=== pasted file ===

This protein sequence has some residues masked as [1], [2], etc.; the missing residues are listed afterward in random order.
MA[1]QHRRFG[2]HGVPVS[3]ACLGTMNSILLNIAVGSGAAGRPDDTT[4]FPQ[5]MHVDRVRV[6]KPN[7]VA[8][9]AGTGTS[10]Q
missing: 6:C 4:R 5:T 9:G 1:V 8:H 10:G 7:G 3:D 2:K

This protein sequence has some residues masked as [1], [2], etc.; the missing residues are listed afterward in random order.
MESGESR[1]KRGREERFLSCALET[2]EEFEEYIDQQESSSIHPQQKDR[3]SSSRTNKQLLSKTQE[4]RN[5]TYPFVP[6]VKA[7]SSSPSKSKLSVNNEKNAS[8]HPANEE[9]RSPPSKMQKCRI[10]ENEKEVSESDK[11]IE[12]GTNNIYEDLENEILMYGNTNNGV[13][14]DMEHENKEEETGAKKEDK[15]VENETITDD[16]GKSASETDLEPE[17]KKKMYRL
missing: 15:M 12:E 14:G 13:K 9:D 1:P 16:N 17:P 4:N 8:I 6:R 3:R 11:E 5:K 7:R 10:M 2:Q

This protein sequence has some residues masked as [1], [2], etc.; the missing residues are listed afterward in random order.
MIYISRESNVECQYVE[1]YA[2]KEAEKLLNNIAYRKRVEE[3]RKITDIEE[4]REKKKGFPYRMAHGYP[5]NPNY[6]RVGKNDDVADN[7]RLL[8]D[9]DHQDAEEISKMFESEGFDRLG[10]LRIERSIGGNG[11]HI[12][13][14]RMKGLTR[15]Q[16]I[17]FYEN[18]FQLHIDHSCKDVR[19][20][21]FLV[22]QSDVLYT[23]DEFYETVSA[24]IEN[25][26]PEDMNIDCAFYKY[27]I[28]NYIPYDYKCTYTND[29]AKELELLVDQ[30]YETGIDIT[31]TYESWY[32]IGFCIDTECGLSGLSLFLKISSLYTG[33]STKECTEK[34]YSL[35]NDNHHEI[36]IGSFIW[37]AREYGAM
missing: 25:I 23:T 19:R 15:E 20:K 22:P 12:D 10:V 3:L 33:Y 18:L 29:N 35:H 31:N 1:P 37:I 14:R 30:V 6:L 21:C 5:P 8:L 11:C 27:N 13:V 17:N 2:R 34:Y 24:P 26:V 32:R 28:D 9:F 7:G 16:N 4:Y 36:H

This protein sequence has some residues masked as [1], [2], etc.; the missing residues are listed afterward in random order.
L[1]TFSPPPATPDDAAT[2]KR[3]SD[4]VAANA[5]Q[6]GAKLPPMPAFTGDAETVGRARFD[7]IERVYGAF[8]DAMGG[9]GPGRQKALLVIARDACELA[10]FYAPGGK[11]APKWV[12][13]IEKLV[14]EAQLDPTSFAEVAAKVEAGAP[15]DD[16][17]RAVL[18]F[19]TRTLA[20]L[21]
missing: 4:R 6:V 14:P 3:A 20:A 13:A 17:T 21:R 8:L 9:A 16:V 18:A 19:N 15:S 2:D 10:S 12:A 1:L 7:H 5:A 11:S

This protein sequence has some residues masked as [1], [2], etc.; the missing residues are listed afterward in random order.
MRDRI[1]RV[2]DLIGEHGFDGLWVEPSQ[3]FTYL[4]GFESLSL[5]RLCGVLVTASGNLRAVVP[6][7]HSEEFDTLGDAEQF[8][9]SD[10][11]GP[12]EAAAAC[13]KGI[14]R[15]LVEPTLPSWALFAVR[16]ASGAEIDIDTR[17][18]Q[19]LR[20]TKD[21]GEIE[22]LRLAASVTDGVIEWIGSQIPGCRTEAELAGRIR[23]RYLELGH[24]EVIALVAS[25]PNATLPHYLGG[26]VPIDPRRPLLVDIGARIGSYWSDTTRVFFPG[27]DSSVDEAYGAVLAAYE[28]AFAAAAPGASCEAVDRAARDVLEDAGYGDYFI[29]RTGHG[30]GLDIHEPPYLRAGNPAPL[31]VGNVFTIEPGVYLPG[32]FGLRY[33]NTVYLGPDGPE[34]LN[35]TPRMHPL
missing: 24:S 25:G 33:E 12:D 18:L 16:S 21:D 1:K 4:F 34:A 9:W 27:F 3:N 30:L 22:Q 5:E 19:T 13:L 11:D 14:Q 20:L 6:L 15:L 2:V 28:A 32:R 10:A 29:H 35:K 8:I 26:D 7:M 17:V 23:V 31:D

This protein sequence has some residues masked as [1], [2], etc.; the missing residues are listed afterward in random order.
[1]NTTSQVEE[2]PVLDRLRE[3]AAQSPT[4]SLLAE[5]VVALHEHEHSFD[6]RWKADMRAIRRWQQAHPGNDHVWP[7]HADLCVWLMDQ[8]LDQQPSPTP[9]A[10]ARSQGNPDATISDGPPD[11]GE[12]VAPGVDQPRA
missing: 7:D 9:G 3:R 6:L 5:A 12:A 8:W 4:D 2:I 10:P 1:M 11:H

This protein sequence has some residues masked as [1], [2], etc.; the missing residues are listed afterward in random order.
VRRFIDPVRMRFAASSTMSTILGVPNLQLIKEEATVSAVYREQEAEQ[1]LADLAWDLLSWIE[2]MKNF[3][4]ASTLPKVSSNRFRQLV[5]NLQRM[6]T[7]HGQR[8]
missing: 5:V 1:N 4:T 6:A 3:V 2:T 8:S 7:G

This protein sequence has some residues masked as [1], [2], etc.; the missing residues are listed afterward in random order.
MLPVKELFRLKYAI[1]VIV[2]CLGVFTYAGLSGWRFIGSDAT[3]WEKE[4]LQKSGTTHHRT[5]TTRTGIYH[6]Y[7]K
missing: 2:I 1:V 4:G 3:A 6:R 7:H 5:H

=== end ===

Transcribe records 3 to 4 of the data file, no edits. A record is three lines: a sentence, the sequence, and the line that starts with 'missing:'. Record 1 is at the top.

This protein sequence has some residues masked as [1], [2], etc.; the missing residues are listed afterward in random order.
MIYISRESNVECQYVE[1]YA[2]KEAEKLLNNIAYRKRVEE[3]RKITDIEE[4]REKKKGFPYRMAHGYP[5]NPNY[6]RVGKNDDVADN[7]RLL[8]D[9]DHQDAEEISKMFESEGFDRLG[10]LRIERSIGGNG[11]HI[12][13][14]RMKGLTR[15]Q[16]I[17]FYEN[18]FQLHIDHSCKDVR[19][20][21]FLV[22]QSDVLYT[23]DEFYETVSA[24]IEN[25][26]PEDMNIDCAFYKY[27]I[28]NYIPYDYKCTYTND[29]AKELELLVDQ[30]YETGIDIT[31]TYESWY[32]IGFCIDTECGLSGLSLFLKISSLYTG[33]STKECTEK[34]YSL[35]NDNHHEI[36]IGSFIW[37]AREYGAM
missing: 25:I 23:T 19:R 15:E 20:K 22:P 12:D 10:V 3:L 33:Y 18:L 29:N 35:H 31:N 1:P 37:I 14:R 30:V 6:L 21:C 5:P 8:L 11:C 27:N 13:V 17:N 2:R 34:Y 24:P 26:V 32:R 28:D 9:F 7:G 16:N 4:Y 36:H

This protein sequence has some residues masked as [1], [2], etc.; the missing residues are listed afterward in random order.
L[1]TFSPPPATPDDAAT[2]KR[3]SD[4]VAANA[5]Q[6]GAKLPPMPAFTGDAETVGRARFD[7]IERVYGAF[8]DAMGG[9]GPGRQKALLVIARDACELA[10]FYAPGGK[11]APKWV[12][13]IEKLV[14]EAQLDPTSFAEVAAKVEAGAP[15]DD[16][17]RAVL[18]F[19]TRTLA[20]L[21]
missing: 4:R 6:V 14:P 3:A 20:A 13:A 17:T 21:R 8:L 9:A 16:V 18:A 19:N 15:S 2:D 10:S 12:A 1:L 7:H 5:A 11:S